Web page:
Sunny Joseph

Presented at the Second Cinematographers' Combine Meet, October 2000, Mumbai.

[Let me start with talking about two things that I experienced today. When Vivanji started his video film on the Calcutta installation, he immediately shouted, "It is too dark.". We stopped the projection, increased the brightness and then, everything was washed out! It was the opposite, it was too bright. Then we stopped the screenings again, and changed the element of darkness/brightness within the frame. Finally we realised that there is only one optimum level of tonal values as intended by the filmmaker, which will without doubt give/attribute the right meaning to his image. In fact this is a rare paradox. The darkness/brightness duality within a cinematographic image is simultaneously mutually exclusive as well as mutually inclusive.

The second incident was when Rahul Ranade played his music. Most of us closed our eyes and listened to it. It is true that whenever great music is played people tend to close their eyes. Does the feeling of darkness, by closing our eyes connect us to a primordial womb like experience?]

One of the meanings given to the word 'dark' in the dictionary is, ignorant, unenlightened: My attempt here is to take on a small journey to explore the realms of imagination and image creation. No ultimate truths, but only a loving attempt to communicate with all of you.

Narayana Guru once [1920] placed a small notice at the place of a gathering of world religious leaders: "Not to argue and not to win, but to know and to inform." I believe that this understanding will be a beautiful basis for any kind of dialogue.

As a cinematographer I believe in the power of images. I am also concerned about how an image is used in a particular context. The knowledge about our world today is transmitted more with images and as 'image makers' working in cinema, we cannot escape from the socio-political and philosophical questions as well as the aesthetic questions, on the process of creation and Use of the images. Until now, 'mythology' had a great role the evolution of culture and societies. In the new millennium it will be 'IMAGOLOGY' which is going to be decisive in the evolution of a new man.

All through my student days and even now, I stand in awe of the power of the moving images. I am always surprised about the ability of the human eye, 'the persistence of vision'. When did this ability originate in human physiology? Does this ability in any other way help the evolution of human species? Why this trait did not disappear from the species? "Persistence of Vision" must have been present even in the cave men! These are some questions I am constantly asking myself in wonder. In the distant past, the predominant sense organ for knowing our reality was the "EYE" and vision itself was an integral part of the endeavour. What the eye saw could be described, catalogued, and even subjected to mathematical analysis.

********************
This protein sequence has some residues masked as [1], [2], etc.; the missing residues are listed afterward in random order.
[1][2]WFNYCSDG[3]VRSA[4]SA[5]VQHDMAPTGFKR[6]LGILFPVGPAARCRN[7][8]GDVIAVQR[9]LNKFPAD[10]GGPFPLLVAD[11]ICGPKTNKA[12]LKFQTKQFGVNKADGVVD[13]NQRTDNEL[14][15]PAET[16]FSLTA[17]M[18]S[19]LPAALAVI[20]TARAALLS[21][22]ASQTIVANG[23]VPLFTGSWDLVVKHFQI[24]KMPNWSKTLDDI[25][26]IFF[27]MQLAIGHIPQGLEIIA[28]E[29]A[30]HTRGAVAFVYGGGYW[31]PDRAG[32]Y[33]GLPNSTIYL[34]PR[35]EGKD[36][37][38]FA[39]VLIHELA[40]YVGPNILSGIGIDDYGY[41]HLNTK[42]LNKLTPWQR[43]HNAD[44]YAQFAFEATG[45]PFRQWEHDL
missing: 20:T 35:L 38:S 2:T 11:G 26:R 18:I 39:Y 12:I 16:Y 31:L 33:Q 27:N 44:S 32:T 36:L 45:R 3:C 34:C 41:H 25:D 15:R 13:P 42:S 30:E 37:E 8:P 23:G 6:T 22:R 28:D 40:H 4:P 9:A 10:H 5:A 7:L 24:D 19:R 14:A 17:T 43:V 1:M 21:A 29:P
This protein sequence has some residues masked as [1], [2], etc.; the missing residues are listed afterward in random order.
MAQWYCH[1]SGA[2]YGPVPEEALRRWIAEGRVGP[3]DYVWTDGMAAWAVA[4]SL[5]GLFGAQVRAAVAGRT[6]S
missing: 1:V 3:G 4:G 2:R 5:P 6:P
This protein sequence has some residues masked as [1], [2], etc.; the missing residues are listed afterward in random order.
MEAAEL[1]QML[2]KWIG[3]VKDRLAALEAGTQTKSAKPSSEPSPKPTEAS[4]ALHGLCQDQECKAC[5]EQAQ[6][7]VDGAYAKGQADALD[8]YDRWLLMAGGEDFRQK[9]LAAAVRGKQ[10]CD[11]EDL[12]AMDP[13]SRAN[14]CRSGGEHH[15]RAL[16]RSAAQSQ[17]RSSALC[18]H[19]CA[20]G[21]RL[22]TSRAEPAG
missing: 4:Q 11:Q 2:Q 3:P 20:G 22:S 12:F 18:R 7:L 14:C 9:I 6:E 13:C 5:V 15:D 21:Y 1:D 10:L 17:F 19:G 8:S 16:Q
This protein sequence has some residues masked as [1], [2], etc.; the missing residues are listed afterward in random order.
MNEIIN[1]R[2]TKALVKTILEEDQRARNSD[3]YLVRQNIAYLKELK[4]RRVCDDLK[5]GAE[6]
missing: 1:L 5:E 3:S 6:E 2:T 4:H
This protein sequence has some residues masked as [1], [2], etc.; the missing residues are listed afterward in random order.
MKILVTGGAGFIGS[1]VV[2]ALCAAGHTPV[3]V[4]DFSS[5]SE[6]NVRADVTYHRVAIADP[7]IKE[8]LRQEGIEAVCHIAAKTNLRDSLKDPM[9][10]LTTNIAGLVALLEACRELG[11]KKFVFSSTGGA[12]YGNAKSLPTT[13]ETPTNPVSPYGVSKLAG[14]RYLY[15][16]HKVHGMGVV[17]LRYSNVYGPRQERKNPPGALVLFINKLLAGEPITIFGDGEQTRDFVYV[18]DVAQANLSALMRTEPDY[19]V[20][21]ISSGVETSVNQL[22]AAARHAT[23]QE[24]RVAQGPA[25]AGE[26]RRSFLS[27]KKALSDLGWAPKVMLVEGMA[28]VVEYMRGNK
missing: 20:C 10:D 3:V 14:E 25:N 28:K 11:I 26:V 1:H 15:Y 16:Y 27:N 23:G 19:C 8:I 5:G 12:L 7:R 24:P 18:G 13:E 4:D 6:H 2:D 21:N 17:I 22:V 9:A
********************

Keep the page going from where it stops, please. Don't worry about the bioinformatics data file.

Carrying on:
Plato's [350 BC] awe of eye and vision was stated thus:

"Vision, in my view, is the cause of greatest benefit to us, inasmuch as none of the accounts now given concerning the Universe would ever have been given if men had not seen the stars or the sun or the heaven. But as it is, the vision of day and night and of months and circling years has created the art of number and has given us not only the notion of Time but also the means of research into the nature of the Universe."

Now, as we have seen earlier, the best way to experience a near to DARK-DARKNESS experience is to shut our eyes. Of course a permanent closing of our eyes would be the experience of the ultimate darkness - death. Or is it the beginning of the ultimate experience of light? Who knows? If I were not to be attending this seminar, I was to attend another seminar in Trivandrum - again on darkness, another kind of darkness - 'suicide'. Any way it was nice of the doctors to invite an artist to be in dialogue with them, as we are doing here with writers, music directors, painters and directors.

Coming back to the theme of darkness, the first thing I did was to put the word 'darkness' in yahoo search and click 'go'. The search gave at least more than 16000 sites related/referred to the word darkness. My aim was to find out about what would be the very first account/description of darkness in literature. That will also connect me with the main theme of our seminar - 'word to image'. And as far as I could gather the information, by all probability it is in "Rig Veda", in the hymn of creation:

"In the beginning darkness was wrapped [hidden] in darkness."


Nature and essence of "Darkness"

I asked Sudheer: What is the 'theme of darkness'! Will it be primarily the element of filmic viewing experience or of the practice of the creation of the image; of the lighting -'chiaroscuro' or of the darkness used to focus or of the darkness used to hide, or is it darkness as a matter of low budget/NFDC regional-film look /elementary Vs abundance/spectacle/lack of darkness in the mainstream films etc?

Sudheer answered: " The 'theme of darkness' is an abstract quality of nature, matter, time, light, emotions, nostalgia etc.etc; perceived differently by different people and artists/artforms. I think the 'darkness' in the discussion is, as you perceive as an artist & a cinematographer, might not be a political note. I am not sure let me put it very crudely, as one of the ways…[How do you react to a script of a film/scene which has night, evening, dark day interior etc. in different ways and what is the thought process before you get down to the numbers [of stock & foot candles etc.]. It will be this mental process that will lead to the calculated cinematographic image…"

And we cinematographers, in the darkness of a studio shout, "Lights On." Much before us, within the fathomless 'great void', someone wished:

"Let there be light."